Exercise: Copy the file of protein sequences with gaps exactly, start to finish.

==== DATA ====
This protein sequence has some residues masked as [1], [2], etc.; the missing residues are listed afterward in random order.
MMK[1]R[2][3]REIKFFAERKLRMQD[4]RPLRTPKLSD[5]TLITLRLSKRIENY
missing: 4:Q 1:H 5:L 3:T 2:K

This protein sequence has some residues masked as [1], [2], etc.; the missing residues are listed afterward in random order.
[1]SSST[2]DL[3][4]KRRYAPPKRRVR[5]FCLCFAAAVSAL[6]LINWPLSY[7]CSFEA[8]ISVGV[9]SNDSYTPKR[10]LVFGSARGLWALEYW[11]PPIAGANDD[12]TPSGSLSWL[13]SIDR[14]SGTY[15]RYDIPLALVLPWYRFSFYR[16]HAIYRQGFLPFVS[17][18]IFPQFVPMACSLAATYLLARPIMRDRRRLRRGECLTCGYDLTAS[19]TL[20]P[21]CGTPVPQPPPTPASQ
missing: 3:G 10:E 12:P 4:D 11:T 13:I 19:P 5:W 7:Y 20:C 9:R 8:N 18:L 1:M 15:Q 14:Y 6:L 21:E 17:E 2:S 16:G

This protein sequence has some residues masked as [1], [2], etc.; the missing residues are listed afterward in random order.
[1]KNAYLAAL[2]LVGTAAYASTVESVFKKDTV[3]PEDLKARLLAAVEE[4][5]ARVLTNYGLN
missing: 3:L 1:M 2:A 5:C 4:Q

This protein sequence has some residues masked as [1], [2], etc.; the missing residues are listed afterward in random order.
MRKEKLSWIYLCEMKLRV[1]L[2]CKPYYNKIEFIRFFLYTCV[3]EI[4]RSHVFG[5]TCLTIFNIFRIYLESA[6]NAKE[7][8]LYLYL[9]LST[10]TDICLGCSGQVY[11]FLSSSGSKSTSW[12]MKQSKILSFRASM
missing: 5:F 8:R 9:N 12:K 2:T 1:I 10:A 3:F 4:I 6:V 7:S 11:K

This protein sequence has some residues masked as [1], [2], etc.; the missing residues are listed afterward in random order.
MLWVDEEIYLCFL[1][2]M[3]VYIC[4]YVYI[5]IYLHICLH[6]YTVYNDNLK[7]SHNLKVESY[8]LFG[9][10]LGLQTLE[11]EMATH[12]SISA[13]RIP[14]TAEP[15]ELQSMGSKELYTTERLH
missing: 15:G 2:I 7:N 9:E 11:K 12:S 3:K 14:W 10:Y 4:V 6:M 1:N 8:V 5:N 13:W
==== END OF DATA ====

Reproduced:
This protein sequence has some residues masked as [1], [2], etc.; the missing residues are listed afterward in random order.
MMK[1]R[2][3]REIKFFAERKLRMQD[4]RPLRTPKLSD[5]TLITLRLSKRIENY
missing: 4:Q 1:H 5:L 3:T 2:K

This protein sequence has some residues masked as [1], [2], etc.; the missing residues are listed afterward in random order.
[1]SSST[2]DL[3][4]KRRYAPPKRRVR[5]FCLCFAAAVSAL[6]LINWPLSY[7]CSFEA[8]ISVGV[9]SNDSYTPKR[10]LVFGSARGLWALEYW[11]PPIAGANDD[12]TPSGSLSWL[13]SIDR[14]SGTY[15]RYDIPLALVLPWYRFSFYR[16]HAIYRQGFLPFVS[17][18]IFPQFVPMACSLAATYLLARPIMRDRRRLRRGECLTCGYDLTAS[19]TL[20]P[21]CGTPVPQPPPTPASQ
missing: 3:G 10:E 12:P 4:D 11:T 13:I 19:P 5:W 7:Y 20:C 9:R 8:N 18:L 1:M 15:Q 14:Y 6:L 21:E 17:E 2:S 16:G

This protein sequence has some residues masked as [1], [2], etc.; the missing residues are listed afterward in random order.
[1]KNAYLAAL[2]LVGTAAYASTVESVFKKDTV[3]PEDLKARLLAAVEE[4][5]ARVLTNYGLN
missing: 3:L 1:M 2:A 5:C 4:Q

This protein sequence has some residues masked as [1], [2], etc.; the missing residues are listed afterward in random order.
MRKEKLSWIYLCEMKLRV[1]L[2]CKPYYNKIEFIRFFLYTCV[3]EI[4]RSHVFG[5]TCLTIFNIFRIYLESA[6]NAKE[7][8]LYLYL[9]LST[10]TDICLGCSGQVY[11]FLSSSGSKSTSW[12]MKQSKILSFRASM
missing: 5:F 8:R 9:N 12:K 2:T 1:I 10:A 3:F 4:I 6:V 7:S 11:K

This protein sequence has some residues masked as [1], [2], etc.; the missing residues are listed afterward in random order.
MLWVDEEIYLCFL[1][2]M[3]VYIC[4]YVYI[5]IYLHICLH[6]YTVYNDNLK[7]SHNLKVESY[8]LFG[9][10]LGLQTLE[11]EMATH[12]SISA[13]RIP[14]TAEP[15]ELQSMGSKELYTTERLH
missing: 15:G 2:I 7:N 9:E 11:K 12:S 3:K 14:W 10:Y 4:V 6:M 1:N 8:V 5:N 13:W